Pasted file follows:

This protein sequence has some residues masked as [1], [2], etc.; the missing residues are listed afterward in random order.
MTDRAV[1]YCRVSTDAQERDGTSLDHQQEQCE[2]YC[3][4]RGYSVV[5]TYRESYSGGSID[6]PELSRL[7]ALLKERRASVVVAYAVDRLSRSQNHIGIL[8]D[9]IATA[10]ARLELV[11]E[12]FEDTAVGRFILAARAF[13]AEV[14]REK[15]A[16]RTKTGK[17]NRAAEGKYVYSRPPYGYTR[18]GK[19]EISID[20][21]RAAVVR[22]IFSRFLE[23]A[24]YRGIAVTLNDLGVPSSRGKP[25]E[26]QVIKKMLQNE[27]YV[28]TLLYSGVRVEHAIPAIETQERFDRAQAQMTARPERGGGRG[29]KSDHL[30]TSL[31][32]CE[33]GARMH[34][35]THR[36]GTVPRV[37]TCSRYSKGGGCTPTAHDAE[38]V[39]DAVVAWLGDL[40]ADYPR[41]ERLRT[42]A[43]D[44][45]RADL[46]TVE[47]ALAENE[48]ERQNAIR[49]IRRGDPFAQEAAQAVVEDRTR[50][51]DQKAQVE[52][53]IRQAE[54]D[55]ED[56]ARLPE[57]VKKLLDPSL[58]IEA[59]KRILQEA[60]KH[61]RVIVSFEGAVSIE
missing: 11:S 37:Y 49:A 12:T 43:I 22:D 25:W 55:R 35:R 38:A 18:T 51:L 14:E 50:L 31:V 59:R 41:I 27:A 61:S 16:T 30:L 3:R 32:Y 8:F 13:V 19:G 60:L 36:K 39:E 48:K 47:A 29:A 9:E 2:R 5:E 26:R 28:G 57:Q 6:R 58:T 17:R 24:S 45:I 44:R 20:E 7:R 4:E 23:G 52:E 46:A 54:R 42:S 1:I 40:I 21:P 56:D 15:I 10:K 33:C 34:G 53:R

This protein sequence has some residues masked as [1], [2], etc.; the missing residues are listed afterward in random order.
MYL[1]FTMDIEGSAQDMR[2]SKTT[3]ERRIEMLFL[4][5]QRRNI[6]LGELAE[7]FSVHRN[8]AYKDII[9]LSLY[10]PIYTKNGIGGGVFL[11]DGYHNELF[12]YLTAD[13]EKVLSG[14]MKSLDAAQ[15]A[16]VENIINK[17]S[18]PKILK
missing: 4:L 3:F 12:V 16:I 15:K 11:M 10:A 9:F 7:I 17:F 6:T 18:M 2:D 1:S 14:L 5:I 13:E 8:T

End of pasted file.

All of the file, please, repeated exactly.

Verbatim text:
This protein sequence has some residues masked as [1], [2], etc.; the missing residues are listed afterward in random order.
MTDRAV[1]YCRVSTDAQERDGTSLDHQQEQCE[2]YC[3][4]RGYSVV[5]TYRESYSGGSID[6]PELSRL[7]ALLKERRASVVVAYAVDRLSRSQNHIGIL[8]D[9]IATA[10]ARLELV[11]E[12]FEDTAVGRFILAARAF[13]AEV[14]REK[15]A[16]RTKTGK[17]NRAAEGKYVYSRPPYGYTR[18]GK[19]EISID[20][21]RAAVVR[22]IFSRFLE[23]A[24]YRGIAVTLNDLGVPSSRGKP[25]E[26]QVIKKMLQNE[27]YV[28]TLLYSGVRVEHAIPAIETQERFDRAQAQMTARPERGGGRG[29]KSDHL[30]TSL[31][32]CE[33]GARMH[34][35]THR[36]GTVPRV[37]TCSRYSKGGGCTPTAHDAE[38]V[39]DAVVAWLGDL[40]ADYPR[41]ERLRT[42]A[43]D[44][45]RADL[46]TVE[47]ALAENE[48]ERQNAIR[49]IRRGDPFAQEAAQAVVEDRTR[50][51]DQKAQVE[52][53]IRQAE[54]D[55]ED[56]ARLPE[57]VKKLLDPSL[58]IEA[59]KRILQEA[60]KH[61]RVIVSFEGAVSIE
missing: 11:S 37:Y 49:A 12:T 43:I 22:D 25:W 55:R 35:R 38:A 18:T 51:L 14:E 50:L 31:V 59:R 41:I 27:A 61:S 16:T 30:L 3:R 32:Y 8:F 13:V 19:G 60:L 36:K 39:E 48:K 47:A 29:A 9:E 2:R 5:E 26:R 28:G 57:Q 6:R 58:T 17:R 24:S 45:I 44:R 20:E 7:R 4:E 23:G 52:E 46:A 54:R 42:S 1:I 40:I 21:P 56:D 15:I 10:K 33:C 34:G 53:R

This protein sequence has some residues masked as [1], [2], etc.; the missing residues are listed afterward in random order.
MYL[1]FTMDIEGSAQDMR[2]SKTT[3]ERRIEMLFL[4][5]QRRNI[6]LGELAE[7]FSVHRN[8]AYKDII[9]LSLY[10]PIYTKNGIGGGVFL[11]DGYHNELF[12]YLTAD[13]EKVLSG[14]MKSLDAAQ[15]A[16]VENIINK[17]S[18]PKILK
missing: 4:L 3:F 12:V 16:I 15:K 11:M 10:A 9:F 7:I 17:F 6:T 18:M 2:D 1:S 14:L 5:I 13:E 8:T